Simplicity cannot be overstated when designing and creating healthcare solutions. The healthcare industry can be confusing, with tons of scientific terms and volumes of data that can often be interpreted as bad news by patients. The last thing both doctors and patients want is to complicate their lives even further with a complex application. Keeping the UI and UX refined and clear is the key to user retention.
Use soothing colors, simple diagrams, and only visualize necessary information. Apart from the complexity, people are often scared of hospitals and medical procedures. Designing solutions in pastel, calming colors, complete with cheerful elements can be a deciding factor for a healthcare product.
Personal experience has been a booming design trend throughout the years showing no signs of stopping. Similar to chatbots, some levels of personalization are required when considering the user experience of healthcare products. A good example of customized service is the use of algorithms to learn which functions and information are deployed the most. Using this information, next-step recommendations based on detected processes can be implemented.
If a solution is meant to help users solve their problems and make the health monitoring process easier, it is imperative to study user-behavior and assist in speeding up the navigation process. Suggesting and auto-filling as much information as possible also goes a long way when it comes to UX design.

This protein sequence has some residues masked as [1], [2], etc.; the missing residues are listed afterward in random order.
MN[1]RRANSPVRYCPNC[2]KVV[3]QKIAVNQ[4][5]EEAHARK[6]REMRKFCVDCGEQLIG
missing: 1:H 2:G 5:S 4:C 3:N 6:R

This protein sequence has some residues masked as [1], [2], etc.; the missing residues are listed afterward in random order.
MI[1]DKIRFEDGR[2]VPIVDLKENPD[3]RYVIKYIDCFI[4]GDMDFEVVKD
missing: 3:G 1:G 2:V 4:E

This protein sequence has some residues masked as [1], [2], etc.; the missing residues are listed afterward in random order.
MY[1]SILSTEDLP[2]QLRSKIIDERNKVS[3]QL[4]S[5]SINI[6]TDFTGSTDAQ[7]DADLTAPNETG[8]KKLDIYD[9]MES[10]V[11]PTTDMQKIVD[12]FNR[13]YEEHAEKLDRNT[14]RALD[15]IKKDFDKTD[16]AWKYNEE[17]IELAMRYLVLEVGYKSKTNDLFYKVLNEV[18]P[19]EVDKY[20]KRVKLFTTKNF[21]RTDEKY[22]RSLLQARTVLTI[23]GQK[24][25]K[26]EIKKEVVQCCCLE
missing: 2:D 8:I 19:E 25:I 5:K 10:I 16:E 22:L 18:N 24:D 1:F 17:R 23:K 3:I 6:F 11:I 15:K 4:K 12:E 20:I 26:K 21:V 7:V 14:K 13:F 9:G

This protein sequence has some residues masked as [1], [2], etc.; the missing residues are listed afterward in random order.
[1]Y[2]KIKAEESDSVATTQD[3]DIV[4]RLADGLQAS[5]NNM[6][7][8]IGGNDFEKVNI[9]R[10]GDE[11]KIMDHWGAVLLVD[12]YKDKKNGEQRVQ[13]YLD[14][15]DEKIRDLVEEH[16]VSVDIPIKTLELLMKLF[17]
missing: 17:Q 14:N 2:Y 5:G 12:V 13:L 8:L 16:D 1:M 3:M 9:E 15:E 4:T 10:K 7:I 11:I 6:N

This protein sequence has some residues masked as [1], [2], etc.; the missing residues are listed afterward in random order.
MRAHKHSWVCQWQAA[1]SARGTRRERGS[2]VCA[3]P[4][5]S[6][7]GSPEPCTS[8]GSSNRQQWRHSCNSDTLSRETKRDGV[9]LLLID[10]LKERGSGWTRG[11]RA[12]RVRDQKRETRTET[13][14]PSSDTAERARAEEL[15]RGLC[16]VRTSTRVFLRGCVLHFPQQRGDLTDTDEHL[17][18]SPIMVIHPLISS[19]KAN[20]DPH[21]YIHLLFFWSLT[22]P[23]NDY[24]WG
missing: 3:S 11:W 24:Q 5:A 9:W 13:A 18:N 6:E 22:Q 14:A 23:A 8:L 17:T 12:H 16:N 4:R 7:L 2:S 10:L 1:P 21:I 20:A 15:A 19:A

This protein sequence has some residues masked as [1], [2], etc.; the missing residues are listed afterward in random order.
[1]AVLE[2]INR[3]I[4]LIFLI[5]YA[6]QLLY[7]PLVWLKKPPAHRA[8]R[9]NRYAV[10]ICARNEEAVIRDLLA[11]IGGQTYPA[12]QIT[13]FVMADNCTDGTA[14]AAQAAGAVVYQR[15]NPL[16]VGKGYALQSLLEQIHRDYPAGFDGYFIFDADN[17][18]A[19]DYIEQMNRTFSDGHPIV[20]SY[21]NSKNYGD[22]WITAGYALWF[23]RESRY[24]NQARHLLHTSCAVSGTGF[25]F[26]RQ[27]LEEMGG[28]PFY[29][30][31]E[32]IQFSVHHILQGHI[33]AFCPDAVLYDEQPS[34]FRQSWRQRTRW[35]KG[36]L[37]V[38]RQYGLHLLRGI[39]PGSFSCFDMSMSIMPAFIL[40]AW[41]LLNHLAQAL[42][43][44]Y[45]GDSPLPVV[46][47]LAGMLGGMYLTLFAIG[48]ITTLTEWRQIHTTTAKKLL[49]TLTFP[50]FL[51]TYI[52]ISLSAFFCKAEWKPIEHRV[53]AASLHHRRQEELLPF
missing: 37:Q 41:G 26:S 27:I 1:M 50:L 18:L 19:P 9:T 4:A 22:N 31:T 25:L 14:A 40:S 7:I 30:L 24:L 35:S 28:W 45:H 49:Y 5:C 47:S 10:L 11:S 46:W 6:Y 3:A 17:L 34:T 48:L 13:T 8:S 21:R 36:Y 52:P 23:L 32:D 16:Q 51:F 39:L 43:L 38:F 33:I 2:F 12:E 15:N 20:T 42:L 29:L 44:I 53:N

Although it may sound like a buzzword, inclusivity is not something to be overlooked in the healthcare industry. Healthcare products are being used by people from all walks of life. It’s impossible to define a niche audience in terms of age, gender, race, sexual orientation, physical and mental capabilities, etc. Many users have temporary or permanent disabilities, terminal or curable diseases, and/or chronic medical conditions. Apart from supportive functionality, an inclusive design can do wonders for your solution.
Ensuring an interface is accessible and clear, geared toward making interaction simple for all types of users will significantly increase the chances of reaching a wider audience.
Ultimately, a simple and clear interface with responsive and refined functionality and engaging data visualization can decrease user anxiety and drastically improve the overall medical experience. As a result, treatment efficiency improves and disease progression and other unpleasant consequences can be prevented.
Many companies have begun to realize that a reliable UX design can bring about substantial market advantages. As such, a user-centric UX design should be a top priority in the realm of healthcare software and applications. An easy-to-navigate UX can enhance a product’s attractiveness in many ways, from virtual reality simulations that engage patients throughout unpleasant procedures to chatbots and wearable tech. The potential for customer-focused UX solutions is truly endless.